A Research Library Based on the Historical Collections of the Internet Archive

I have always considered The Internet Archive to be a very interesting space on the web having first encountered it in the late 90s as an intrepid web exploring youth. This effort at Cornell which adapts their collections into a backed up and usable tool intrigued me because it is a prime example of what I think is a main concern with digital content. Digital content is quite easily produced, anyone at a computer terminal can create content in a matter of minutes. With such a low barrier to the creation of content the amount of content created is of course exponential. Essentially the problem becomes one of control – the content amasses so rapidly that there is scant time to provide proper curation and control, due to the sheer volume and also the various types, contexts, and topics which they span. An effort such as this at Cornell utilizes the aggregation and archival that The Internet Archive and its affiliates have established over the past nearly two decades of operation. I see this as a natural partnership for large scale cataloging of publicly created material. One entity to collect it in an organized manner and another entity to refine it into a usable resource that can be utilized beneficially. Without any order The Internet Archive is essentially a snapshot with no context, a piece of data with no metadata, which renders it almost worthless as a tool for study or research.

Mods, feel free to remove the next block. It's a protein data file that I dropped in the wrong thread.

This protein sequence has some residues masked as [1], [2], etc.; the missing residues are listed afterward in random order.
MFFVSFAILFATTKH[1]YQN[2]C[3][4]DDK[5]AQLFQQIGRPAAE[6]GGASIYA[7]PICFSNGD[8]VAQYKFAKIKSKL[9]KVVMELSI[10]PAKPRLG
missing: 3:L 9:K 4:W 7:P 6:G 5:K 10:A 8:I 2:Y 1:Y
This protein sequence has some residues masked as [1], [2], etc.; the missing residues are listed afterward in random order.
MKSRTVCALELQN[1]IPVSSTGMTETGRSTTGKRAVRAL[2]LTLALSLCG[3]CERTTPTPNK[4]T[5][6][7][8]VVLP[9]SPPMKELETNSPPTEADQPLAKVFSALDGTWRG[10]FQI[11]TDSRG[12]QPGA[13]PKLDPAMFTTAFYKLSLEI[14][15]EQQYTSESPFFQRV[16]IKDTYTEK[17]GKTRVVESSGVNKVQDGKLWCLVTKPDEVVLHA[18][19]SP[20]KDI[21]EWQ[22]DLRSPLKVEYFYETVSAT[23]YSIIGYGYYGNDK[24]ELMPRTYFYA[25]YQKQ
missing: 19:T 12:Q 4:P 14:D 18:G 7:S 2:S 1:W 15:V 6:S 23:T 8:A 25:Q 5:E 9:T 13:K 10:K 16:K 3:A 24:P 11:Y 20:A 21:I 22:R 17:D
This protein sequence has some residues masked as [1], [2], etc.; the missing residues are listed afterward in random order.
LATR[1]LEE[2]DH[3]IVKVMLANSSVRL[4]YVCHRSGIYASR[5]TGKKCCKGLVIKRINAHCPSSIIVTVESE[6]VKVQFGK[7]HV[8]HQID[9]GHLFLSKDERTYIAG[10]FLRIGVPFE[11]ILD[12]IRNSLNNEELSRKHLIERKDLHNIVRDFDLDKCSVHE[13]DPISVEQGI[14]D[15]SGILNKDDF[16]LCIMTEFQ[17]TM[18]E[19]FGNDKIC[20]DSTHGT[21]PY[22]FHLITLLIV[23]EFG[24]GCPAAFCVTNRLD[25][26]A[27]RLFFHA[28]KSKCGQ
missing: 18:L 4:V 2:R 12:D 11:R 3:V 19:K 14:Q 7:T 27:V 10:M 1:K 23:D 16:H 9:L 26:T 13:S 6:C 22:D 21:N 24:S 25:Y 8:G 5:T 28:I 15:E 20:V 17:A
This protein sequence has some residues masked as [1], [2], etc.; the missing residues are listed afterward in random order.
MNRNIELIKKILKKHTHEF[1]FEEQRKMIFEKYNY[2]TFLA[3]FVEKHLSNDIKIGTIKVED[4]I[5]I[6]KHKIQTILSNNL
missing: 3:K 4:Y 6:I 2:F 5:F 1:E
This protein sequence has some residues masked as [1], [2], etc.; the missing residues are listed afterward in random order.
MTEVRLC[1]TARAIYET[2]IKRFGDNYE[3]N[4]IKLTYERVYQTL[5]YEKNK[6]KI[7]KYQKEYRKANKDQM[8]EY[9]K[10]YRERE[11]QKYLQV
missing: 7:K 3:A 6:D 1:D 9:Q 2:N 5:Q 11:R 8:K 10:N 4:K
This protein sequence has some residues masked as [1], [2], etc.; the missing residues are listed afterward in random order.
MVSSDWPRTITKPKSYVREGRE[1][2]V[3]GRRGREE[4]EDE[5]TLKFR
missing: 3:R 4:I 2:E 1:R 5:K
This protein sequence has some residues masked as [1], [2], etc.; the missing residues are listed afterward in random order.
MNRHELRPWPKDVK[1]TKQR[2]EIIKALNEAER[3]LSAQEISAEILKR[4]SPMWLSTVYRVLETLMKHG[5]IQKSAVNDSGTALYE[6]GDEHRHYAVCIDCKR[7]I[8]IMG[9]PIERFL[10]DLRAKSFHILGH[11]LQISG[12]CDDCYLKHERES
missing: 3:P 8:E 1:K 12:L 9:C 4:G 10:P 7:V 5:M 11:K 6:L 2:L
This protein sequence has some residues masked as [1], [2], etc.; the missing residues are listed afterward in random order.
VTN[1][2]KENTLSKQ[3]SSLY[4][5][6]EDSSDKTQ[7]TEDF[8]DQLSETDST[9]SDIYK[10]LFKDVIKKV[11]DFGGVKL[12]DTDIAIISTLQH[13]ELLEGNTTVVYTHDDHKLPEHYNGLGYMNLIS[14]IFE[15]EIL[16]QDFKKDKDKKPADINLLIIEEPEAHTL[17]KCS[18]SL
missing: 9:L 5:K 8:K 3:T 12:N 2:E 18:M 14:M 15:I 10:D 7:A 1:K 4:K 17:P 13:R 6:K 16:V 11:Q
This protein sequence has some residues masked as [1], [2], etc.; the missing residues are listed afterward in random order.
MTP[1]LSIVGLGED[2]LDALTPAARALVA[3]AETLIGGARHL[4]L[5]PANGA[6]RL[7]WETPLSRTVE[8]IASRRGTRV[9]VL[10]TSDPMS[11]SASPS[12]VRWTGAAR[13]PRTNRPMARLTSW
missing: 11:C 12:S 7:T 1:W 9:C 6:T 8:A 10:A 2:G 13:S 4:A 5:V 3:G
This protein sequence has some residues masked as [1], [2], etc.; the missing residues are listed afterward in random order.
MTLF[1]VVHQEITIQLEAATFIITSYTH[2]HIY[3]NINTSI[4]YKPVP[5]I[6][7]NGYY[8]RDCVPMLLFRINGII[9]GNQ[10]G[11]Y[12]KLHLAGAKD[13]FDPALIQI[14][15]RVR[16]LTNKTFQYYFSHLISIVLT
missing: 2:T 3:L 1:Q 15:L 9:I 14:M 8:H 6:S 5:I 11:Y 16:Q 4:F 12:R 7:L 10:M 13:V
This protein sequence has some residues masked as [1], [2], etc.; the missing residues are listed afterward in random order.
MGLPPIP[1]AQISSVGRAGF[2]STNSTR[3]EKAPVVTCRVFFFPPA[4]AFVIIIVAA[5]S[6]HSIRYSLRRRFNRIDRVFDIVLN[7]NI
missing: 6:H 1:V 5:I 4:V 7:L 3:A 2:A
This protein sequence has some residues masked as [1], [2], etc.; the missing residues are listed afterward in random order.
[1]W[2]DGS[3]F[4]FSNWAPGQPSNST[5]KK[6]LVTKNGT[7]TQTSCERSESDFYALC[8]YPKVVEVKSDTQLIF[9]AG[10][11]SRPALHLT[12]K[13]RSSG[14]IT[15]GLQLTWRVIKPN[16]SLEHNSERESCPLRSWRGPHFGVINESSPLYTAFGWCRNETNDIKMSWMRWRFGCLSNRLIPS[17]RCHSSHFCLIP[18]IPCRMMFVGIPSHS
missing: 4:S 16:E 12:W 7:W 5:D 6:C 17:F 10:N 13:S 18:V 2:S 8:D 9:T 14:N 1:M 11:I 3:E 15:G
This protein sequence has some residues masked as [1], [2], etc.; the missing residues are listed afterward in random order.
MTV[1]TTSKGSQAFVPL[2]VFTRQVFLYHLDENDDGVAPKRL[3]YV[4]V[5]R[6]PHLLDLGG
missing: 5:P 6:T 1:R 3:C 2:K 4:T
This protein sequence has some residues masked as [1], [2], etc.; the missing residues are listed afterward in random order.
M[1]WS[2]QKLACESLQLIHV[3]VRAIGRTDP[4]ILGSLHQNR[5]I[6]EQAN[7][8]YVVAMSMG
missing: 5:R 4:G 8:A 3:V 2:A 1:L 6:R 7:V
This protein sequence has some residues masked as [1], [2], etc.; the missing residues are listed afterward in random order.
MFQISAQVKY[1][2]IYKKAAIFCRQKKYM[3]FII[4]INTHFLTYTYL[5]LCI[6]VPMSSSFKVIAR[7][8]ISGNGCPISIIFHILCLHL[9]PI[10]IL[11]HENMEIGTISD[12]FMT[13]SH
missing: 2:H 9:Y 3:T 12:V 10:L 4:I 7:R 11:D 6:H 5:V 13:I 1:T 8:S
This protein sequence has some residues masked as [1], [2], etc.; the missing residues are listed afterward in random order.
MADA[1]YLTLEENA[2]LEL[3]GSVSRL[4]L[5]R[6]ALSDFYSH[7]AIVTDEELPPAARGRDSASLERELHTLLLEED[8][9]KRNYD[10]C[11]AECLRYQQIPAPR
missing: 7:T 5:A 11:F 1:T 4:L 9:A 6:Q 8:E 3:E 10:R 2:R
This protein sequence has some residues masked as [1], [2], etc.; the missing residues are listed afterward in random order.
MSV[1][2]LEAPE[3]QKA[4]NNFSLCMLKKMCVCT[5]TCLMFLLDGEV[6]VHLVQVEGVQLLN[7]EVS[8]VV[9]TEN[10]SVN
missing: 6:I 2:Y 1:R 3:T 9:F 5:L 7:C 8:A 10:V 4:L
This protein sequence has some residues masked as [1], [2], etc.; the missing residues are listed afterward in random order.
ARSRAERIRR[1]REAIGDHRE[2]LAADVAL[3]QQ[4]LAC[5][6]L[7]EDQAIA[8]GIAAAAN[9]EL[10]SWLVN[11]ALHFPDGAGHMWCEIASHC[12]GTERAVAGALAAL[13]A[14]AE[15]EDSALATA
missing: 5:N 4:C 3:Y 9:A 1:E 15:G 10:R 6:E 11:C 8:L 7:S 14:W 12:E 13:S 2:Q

Link: http://www.dlib.org/dlib/february06/arms/02arms.html


Posted on March 4, 2015, in Articles, Digital, LS566 and tagged , . Bookmark the permalink. 2 Comments.

  1. Wow, an older article that still is very true. Sometimes I think of the internet archive as the “jstor” for pop culture but without an index. Similar to the way some people don’t file their inbox as they can search, the Internet Archive is a trove of knowledge and the with the funding and promise to preserve all the information in the world. However sadly Brewster Kahle did not create it the way most librarians would have, so for specific question of what a webpage looked like on day in history it is great, but keyword searches are a exercise in futility as the chaff has as much relevance as the wheat. I do appreciate their preservation of countless cultural emphemera that otherwise possibly would be lost.


    • A very astute description! I like the word choice of “trove” to describe it – I think “hoard” is also a good descriptor to convey the vastness and generally unknown quality of what they have compiled.


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